Clear Channel: The (Recent) Longs Have It

Updated Reports are coming in from all over that the Clear Channel buyout will indeed close, after the financial sponsors and lenders came to a tentative settlement. The situation was described as “fluid” by CNBC’s David Faber, but most accounts indicate that the deal will go forward with a $36 per share sale price.

That’s significantly lower than the $39.20 per share that Bain Capital and THL Capital had originally agreed to pay, and I’m assuming that the equity checks will remain pretty constant (i.e., banks will put up less debt). Moreover, $36 is still way higher than where Clear Channel has been trading for the past month. So if you bought long recently, this is a very very good day.

The stock opened today at $30.29 per share, has has traded as low as $25.90 post-buyout announcement. The last time CCU traded above $36 was in early March. It had been trading close to the original buyout price until last November, when it became public that the sponsors and banks could not get along.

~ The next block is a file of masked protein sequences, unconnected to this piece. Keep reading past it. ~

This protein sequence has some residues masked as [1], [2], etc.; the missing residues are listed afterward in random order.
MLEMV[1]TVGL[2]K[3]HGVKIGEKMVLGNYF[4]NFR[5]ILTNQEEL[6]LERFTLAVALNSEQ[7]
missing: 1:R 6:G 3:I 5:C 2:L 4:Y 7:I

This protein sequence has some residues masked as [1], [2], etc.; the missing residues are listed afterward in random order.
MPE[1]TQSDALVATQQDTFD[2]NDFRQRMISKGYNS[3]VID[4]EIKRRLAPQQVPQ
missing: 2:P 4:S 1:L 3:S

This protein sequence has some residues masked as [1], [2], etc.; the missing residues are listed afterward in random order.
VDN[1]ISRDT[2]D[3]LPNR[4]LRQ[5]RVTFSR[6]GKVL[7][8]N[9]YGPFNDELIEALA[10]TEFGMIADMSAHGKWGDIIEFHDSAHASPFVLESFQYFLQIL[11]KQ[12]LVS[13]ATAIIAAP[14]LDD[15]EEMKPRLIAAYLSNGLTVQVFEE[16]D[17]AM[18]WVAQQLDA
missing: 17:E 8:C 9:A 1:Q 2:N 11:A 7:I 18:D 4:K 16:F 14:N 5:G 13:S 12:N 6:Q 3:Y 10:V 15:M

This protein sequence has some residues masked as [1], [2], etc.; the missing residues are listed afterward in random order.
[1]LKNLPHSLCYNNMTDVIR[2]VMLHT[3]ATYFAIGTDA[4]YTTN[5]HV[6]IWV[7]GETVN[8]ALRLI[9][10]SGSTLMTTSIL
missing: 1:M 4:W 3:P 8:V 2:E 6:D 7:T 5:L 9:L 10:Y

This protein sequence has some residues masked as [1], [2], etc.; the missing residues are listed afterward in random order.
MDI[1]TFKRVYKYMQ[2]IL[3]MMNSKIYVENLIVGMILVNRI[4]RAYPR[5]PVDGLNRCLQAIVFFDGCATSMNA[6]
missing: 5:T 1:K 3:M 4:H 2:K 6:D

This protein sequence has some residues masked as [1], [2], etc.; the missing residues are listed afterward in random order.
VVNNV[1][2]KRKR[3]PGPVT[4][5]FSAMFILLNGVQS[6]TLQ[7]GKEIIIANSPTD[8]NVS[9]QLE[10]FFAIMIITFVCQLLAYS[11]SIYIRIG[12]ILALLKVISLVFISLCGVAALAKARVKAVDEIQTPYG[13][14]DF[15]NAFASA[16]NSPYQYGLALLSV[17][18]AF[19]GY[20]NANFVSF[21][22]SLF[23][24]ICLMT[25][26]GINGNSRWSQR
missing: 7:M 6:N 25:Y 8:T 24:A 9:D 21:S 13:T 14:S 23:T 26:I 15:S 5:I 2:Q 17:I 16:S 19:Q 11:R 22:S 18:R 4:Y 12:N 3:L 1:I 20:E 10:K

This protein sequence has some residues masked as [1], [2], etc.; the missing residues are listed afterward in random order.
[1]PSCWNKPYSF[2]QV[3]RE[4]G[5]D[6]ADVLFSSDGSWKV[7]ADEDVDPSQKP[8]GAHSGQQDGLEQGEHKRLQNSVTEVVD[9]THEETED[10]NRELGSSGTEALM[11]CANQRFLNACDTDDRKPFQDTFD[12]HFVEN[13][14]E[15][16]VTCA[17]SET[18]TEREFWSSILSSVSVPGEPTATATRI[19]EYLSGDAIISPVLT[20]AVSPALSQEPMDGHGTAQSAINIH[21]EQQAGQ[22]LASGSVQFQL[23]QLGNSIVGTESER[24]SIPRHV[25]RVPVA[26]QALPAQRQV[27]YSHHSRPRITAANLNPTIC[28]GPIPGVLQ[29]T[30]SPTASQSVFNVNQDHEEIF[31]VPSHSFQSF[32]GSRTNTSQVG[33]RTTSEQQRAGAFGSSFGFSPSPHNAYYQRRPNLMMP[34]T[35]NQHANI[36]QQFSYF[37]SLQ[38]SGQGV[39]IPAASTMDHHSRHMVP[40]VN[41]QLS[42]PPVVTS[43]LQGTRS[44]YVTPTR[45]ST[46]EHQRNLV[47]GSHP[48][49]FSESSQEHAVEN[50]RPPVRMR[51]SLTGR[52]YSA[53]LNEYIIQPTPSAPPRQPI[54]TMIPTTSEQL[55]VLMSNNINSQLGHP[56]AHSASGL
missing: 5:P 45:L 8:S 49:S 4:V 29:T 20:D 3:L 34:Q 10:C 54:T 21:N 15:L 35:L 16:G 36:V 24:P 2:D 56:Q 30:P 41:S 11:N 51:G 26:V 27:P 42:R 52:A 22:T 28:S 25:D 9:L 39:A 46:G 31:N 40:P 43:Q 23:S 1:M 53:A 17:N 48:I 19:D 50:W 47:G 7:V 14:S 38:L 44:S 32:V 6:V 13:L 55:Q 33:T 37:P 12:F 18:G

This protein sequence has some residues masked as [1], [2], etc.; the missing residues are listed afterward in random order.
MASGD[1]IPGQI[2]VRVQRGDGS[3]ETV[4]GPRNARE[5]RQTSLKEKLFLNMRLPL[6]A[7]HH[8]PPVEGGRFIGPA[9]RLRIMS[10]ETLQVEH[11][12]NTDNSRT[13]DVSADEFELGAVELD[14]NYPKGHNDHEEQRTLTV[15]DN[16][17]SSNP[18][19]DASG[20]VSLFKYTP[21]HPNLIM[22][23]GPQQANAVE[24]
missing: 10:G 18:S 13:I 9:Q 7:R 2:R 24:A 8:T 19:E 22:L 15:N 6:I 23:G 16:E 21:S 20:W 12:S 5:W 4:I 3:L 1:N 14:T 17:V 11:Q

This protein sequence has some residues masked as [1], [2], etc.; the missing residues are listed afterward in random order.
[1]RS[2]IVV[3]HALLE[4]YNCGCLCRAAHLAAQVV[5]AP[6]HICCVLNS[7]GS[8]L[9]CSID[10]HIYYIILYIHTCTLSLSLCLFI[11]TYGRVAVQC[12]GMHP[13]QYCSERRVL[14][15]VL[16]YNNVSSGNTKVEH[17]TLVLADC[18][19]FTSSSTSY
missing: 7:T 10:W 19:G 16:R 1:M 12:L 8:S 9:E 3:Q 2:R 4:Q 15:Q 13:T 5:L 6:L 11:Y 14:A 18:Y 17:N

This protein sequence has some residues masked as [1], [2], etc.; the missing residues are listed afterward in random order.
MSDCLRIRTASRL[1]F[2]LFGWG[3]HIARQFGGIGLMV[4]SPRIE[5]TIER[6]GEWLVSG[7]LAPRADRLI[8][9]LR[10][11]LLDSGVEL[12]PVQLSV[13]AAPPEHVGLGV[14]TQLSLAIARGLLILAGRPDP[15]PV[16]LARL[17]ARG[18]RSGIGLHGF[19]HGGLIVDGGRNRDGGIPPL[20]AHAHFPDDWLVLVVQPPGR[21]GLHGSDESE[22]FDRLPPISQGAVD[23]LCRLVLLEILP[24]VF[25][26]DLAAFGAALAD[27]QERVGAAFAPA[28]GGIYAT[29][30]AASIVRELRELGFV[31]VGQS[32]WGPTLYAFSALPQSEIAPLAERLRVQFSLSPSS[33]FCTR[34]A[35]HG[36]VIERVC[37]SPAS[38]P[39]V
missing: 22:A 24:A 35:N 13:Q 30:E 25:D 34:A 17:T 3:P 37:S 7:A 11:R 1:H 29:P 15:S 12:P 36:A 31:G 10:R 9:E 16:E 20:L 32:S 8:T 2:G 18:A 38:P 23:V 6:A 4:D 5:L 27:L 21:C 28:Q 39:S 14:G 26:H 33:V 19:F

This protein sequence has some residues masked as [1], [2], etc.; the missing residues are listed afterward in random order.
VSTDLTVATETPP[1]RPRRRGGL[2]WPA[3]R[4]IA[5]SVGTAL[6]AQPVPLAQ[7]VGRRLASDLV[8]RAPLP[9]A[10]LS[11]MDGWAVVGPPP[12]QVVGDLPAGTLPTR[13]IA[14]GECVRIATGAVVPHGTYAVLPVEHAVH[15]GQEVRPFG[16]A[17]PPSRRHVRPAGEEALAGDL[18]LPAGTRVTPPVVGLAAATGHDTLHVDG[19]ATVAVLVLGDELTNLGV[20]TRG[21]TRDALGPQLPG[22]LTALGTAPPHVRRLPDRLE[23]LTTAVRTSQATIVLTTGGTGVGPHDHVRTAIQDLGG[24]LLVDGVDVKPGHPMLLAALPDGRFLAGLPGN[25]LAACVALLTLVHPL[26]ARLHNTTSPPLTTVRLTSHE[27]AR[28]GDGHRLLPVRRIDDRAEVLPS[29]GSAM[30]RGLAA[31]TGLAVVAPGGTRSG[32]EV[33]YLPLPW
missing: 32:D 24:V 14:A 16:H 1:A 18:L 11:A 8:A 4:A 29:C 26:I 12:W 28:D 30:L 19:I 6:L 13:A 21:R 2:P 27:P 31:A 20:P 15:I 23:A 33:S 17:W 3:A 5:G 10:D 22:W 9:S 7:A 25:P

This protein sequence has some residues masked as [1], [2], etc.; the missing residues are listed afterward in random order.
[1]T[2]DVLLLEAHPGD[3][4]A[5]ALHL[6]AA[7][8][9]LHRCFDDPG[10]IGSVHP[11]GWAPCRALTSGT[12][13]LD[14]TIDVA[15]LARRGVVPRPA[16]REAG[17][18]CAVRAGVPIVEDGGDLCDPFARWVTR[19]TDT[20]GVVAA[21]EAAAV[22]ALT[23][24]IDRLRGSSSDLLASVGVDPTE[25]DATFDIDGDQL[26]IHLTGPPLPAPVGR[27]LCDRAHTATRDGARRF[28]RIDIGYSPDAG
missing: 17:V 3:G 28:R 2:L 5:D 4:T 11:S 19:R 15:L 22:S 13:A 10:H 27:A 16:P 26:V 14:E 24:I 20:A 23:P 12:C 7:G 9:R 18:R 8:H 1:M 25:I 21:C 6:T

Shares are currently up at $33.04 per share.

Assuming this settlement gets signed today, I’m interested in seeing what terms get changed other than share price. The banks had given the sponsors a number of concessions, in order to get this deal done in pre-credit crunch boomtime. In fact, Scott Sperling of THL Capital has repeatedly said such concessions are the only reason that this deal makes sense for the buyers.

A CCU spokeswoman did not yet have a comment, but I’d expect one within the next few hours.

Update: Heidi Moore has some additional details over at Deal Journal, including that the sponsors will take a higher interest rate in exchange for the lowered price, and that Morgan Stanley initiated negotiations last week via a third party.

Pay particular note to the comments section, where some CCU shareholders don’t seem too excited about the lower price. I’d assume that the two sides have at least checked in with major CCU holders, but it could become very interesting if current owners begin making the private equity firms’ own arguments against them (i.e., We have a deal at $39.20).